Al-Qaida's branch in Iraq carried out two recent terrorist attacks in the Syrian capital, Damascus, and was likely responsible for the bombings in Aleppo on Friday that killed at least 28 people, McClatchy reported, citing U.S. officials.
U.S. intelligence reports were said to show that the Syria bombings were ordered by al-Qaida leader Ayman al-Zawahiri, seemingly verifying Syrian President Bashar Assad's assertions of al-Qaida involvement in the uprising in Syria.
The two Aleppo bombings on Friday were the worst attack to hit the country's commercial hub during the revolt against the 42-year dynastic rule by the family of President Bashar Assad.
No one claimed responsibility for the Aleppo bombings but they took place as Assad's forces grow more ferocious in operations to crush the uprising. Some opposition figures accused the government of manipulating events to discredit them.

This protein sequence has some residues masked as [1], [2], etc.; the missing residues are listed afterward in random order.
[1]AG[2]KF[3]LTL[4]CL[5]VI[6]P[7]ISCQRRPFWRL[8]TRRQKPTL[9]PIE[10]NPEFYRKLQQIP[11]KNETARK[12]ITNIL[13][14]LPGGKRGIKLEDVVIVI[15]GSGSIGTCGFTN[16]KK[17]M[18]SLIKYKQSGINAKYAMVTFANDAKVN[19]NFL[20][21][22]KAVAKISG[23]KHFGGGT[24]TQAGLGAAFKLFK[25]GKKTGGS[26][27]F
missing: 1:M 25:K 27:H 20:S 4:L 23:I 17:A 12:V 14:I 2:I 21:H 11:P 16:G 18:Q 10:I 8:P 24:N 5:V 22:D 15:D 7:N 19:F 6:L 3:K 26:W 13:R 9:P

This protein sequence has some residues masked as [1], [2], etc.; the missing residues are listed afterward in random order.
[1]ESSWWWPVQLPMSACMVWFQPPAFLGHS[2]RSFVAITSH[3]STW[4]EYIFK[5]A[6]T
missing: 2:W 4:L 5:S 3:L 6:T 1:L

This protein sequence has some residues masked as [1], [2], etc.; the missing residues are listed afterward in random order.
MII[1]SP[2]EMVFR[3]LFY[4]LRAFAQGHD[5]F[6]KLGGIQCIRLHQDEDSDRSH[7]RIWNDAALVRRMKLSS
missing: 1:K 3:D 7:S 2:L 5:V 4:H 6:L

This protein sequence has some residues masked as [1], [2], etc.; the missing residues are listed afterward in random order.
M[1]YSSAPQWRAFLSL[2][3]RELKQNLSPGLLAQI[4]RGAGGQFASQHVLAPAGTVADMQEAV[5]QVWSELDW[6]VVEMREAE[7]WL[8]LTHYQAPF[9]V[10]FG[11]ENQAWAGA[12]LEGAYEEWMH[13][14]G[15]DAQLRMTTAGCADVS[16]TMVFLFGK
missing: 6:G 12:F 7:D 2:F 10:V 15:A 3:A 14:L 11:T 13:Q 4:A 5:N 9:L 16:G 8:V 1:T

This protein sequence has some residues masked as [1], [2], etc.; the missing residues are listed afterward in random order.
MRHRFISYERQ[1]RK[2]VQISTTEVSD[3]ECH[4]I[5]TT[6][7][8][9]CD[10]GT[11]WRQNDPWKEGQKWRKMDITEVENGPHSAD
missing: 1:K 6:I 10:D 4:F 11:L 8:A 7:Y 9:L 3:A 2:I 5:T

On December 23 and January 6, intelligence compounds in Damascus were hit by bomb blasts, killing a total of at least 70 people.
At the United Nations on Friday, Saudi Arabia circulated a draft resolution backing an Arab peace plan for Syria among members of the UN General Assembly, after a similar text was vetoed in the Security Council last week by Russia and China, diplomats said.
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